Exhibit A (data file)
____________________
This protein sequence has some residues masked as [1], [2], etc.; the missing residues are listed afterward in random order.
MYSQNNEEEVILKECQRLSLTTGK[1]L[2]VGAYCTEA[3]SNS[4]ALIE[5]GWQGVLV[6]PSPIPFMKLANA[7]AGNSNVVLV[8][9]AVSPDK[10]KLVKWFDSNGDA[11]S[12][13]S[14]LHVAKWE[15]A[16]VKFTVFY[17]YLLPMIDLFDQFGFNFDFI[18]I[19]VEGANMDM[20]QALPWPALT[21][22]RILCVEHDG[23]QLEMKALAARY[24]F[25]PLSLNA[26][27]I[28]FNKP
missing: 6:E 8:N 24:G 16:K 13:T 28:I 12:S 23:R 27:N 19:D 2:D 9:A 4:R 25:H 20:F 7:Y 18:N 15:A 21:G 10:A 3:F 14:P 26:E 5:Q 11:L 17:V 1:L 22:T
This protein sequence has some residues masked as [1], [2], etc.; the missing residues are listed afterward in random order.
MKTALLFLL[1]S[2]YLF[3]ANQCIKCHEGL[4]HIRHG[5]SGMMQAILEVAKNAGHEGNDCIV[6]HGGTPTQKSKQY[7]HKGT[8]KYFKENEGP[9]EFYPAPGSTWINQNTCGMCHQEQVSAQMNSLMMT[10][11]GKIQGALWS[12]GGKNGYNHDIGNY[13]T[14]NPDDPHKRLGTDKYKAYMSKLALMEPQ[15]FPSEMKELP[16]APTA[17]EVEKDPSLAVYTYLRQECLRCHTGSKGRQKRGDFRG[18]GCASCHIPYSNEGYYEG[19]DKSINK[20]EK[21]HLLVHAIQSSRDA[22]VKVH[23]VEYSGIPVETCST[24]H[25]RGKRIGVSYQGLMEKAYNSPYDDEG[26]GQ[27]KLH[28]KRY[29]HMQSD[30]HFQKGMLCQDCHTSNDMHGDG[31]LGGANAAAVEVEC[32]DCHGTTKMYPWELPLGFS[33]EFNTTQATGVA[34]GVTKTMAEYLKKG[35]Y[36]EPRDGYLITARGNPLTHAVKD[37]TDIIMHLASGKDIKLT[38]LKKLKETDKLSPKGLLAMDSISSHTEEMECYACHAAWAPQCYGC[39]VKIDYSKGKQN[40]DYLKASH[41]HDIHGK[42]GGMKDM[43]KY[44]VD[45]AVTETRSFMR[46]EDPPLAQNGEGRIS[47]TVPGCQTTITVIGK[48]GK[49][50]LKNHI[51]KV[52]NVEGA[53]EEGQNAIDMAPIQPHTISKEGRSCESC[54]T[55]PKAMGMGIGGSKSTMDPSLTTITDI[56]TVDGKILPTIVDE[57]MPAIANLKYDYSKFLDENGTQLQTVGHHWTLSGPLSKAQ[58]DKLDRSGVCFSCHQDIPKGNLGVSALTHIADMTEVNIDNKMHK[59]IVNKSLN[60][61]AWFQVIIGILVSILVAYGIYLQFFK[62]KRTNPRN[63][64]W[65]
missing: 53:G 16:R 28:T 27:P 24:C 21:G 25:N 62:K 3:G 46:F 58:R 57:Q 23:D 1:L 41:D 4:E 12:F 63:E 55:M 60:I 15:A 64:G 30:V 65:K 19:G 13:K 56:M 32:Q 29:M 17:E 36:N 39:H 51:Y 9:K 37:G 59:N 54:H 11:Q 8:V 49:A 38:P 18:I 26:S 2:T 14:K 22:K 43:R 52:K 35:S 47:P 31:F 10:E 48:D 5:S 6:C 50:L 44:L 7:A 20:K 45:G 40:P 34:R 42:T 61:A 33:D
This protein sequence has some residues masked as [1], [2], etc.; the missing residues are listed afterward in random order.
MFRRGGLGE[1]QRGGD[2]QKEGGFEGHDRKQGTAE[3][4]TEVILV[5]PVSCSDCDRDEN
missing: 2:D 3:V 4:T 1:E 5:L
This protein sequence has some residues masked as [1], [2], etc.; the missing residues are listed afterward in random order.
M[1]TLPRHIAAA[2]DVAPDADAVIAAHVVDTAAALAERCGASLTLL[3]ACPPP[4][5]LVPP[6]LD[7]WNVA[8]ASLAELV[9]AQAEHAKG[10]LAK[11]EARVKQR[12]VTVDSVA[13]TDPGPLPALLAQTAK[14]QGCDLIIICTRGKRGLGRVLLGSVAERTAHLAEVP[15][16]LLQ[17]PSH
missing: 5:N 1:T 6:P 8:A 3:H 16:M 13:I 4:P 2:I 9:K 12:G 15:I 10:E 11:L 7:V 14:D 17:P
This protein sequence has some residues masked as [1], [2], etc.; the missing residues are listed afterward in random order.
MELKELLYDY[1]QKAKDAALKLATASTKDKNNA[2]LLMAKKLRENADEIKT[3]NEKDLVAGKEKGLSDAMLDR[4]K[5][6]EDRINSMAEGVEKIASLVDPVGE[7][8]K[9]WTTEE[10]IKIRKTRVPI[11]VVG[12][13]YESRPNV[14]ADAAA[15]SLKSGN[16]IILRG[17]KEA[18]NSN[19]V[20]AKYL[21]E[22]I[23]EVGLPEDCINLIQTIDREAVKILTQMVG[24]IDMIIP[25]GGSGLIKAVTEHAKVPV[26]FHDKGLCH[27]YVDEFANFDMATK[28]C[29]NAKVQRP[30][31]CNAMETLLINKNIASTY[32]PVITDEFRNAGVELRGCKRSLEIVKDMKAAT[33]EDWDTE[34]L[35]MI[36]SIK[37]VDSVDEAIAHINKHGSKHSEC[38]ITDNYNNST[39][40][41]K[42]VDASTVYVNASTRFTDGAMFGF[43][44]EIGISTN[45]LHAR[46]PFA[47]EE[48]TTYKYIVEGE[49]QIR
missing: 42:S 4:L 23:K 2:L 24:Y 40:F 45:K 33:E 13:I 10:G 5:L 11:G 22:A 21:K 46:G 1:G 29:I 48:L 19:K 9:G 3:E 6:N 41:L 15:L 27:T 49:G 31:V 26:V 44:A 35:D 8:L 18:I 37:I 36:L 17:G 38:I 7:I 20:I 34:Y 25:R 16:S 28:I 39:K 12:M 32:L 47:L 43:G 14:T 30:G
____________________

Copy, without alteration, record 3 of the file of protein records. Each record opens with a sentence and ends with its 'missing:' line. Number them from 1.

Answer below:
This protein sequence has some residues masked as [1], [2], etc.; the missing residues are listed afterward in random order.
MFRRGGLGE[1]QRGGD[2]QKEGGFEGHDRKQGTAE[3][4]TEVILV[5]PVSCSDCDRDEN
missing: 2:D 3:V 4:T 1:E 5:L